Politicians woo voters ahead of 4 May poll
Political parties are taking to the streets in the last day of campaigning ahead of Thursday's local elections.
A total of 4,851 council seats are up for grabs across England, Wales and Scotland on 4 May.
The poll will give voters a chance to deliver verdicts on the major parties before the general election, which is being held on 8 June.
There are also eight mayoral elections, including elections in six new "combined local authorities".
The Manchester Gorton parliamentary by-election triggered by the death of Labour MP Gerald Kaufman was also due to take place, but has now been delayed until the day of the general election.
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Theresa May surprised the political establishment by calling a snap general election last month, saying she wanted a stronger mandate as she heads into negotiations on taking Britain out of the European Union.
It means that, unusually, the local elections are taking place in the middle of a general election campaign.
Mrs May will be hoping her "strong and stable" government mantra will help the Conservatives gain council seats and take outright control of a slew of councils that are currently hung.
The Tories claim there is a £45bn black hole in Labour's spending plans, with chancellor Philip Hammond adding that a vote for Labour was a "high-risk gamble" which would leave Britons paying the price.
Jeremy Corbyn, who claimed the Tory attacks showed an "air of desperation", will be hoping to confound the polls and show Labour is moving forward under his leadership - while UKIP faces a tough battle to hold on to the seats it won in England in 2013.
Labour turned the focus on health, saying it would suspend the planned closure of hospital services across England if it wins on 8 June. Mr Corbyn said his party in government would offer "good quality health care for everyone, everywhere".
He added: "We don't want excessively long journeys to get to A&E. We want the ambulance service to be able to cope."
UKIP has pledged to scrap the TV licence fee, cut foreign aid and get rid of green levies and taxes which it claims would save households about £100 a year on energy bills.
The elections will also indicate whether the Liberal Democrats are beginning to rebuild support after taking a hit in these seats four years ago, and at the 2015 general election.
Liberal Democrat leader Tim Farron had his campaign visit to Oxford disrupted by angry pensioner Malcolm Baker who claimed voters "do know, we did know" what they were backing in the EU referendum.
But Mr Farron insisted Mr Baker had only voted for Britain's departure from the EU, not the final deal. "He didn't vote for destination, he wasn't asked. None of us were asked," said Mr Farron, whose party reached 101,832 members on Tuesday afternoon, eclipsing the previous watermark of 101,768 set in 1994.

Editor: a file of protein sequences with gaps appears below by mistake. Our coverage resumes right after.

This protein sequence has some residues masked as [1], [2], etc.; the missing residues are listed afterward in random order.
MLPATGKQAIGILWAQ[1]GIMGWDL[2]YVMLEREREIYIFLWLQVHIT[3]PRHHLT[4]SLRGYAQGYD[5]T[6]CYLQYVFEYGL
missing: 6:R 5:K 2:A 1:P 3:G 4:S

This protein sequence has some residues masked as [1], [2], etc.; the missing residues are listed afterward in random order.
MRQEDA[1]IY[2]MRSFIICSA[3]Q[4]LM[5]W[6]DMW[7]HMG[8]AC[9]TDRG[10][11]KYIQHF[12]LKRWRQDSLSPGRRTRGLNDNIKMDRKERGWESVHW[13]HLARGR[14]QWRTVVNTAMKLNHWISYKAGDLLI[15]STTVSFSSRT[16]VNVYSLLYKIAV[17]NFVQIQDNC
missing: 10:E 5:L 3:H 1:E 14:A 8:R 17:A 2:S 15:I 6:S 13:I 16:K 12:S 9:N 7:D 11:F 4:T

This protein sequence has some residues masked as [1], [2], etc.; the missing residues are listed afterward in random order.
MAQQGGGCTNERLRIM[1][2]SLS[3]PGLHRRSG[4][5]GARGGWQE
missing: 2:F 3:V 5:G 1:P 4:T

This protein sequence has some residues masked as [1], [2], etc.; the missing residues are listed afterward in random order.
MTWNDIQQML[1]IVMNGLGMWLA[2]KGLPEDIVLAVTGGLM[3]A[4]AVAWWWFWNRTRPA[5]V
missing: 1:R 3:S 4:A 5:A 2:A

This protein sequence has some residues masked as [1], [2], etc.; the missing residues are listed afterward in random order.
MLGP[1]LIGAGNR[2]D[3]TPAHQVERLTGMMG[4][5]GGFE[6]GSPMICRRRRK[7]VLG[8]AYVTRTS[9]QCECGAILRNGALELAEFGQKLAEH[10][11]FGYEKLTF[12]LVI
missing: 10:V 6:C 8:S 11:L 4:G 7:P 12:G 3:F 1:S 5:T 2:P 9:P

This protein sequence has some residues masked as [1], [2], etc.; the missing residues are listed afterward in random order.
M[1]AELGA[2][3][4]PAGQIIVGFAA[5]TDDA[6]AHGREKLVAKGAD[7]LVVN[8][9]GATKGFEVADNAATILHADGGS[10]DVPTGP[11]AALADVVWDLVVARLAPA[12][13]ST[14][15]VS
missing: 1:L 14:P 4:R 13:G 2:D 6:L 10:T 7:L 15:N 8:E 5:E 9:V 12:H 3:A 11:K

In Scotland, the Conservatives want to repeat the 2016 Holyrood election which saw them replace Labour as the second largest party.
New metro mayors
However, Scottish Labour leader Kezia Dugdale has urged voters to back her party in the local elections to protest against both Conservative "austerity" and SNP plans for a second independence referendum.
But Scotland's first minister Nicola Sturgeon said the local government elections "are not about independence". "Councils have a key role in driving our economy, building and protecting our communities and providing vital local services," she said.
"Tomorrow's vote is about choosing who is best placed to take decisions about the future of our communities."
The Scottish Greens are fielding a record 218 candidates and say they are building on existing councillor numbers in Edinburgh, Glasgow, Aberdeenshire, Midlothian and Stirling, and making breakthroughs in many other local authorities.
All 32 Scottish councils (1,227 seats) have elections. In 2012, the SNP won the most seats, but Labour was not far behind.
Apart from Anglesey, the Welsh councils (22 councils, 1,254 seats) were last contested in 2012, That was a very strong year for Labour, which made over 200 net gains at the expense of the other parties.
In England, (34 councils, 2,370 seats) this is a year of county council elections - a traditional area of strength for the Conservatives.
For the first time voters in Greater Manchester, the Liverpool City region, the West Midlands, Tees Valley, the West of England and Cambridge and Peterborough will elect new metro mayors.
These mayors will mostly be responsible for economic development in their regions, but some will have powers over transport and housing.
Doncaster and North Tyneside are also voting for local authority mayors, who are elected leaders of their respective councils.
BBC senior elections and political analyst Peter Barnes urged caution over reading too much into the results of the local elections "to project the outcome of the general election"
"People vote differently in council elections - even in cases when they're held on the same day as a general election," he said.
"For example, the Liberal Democrats tend to do better at the local level. And there are still five weeks to go until 8 June. So while the results that are announced on Thursday night and Friday will give us some indications about how the general election might go, they won't tell us with any certainty what the outcome will be."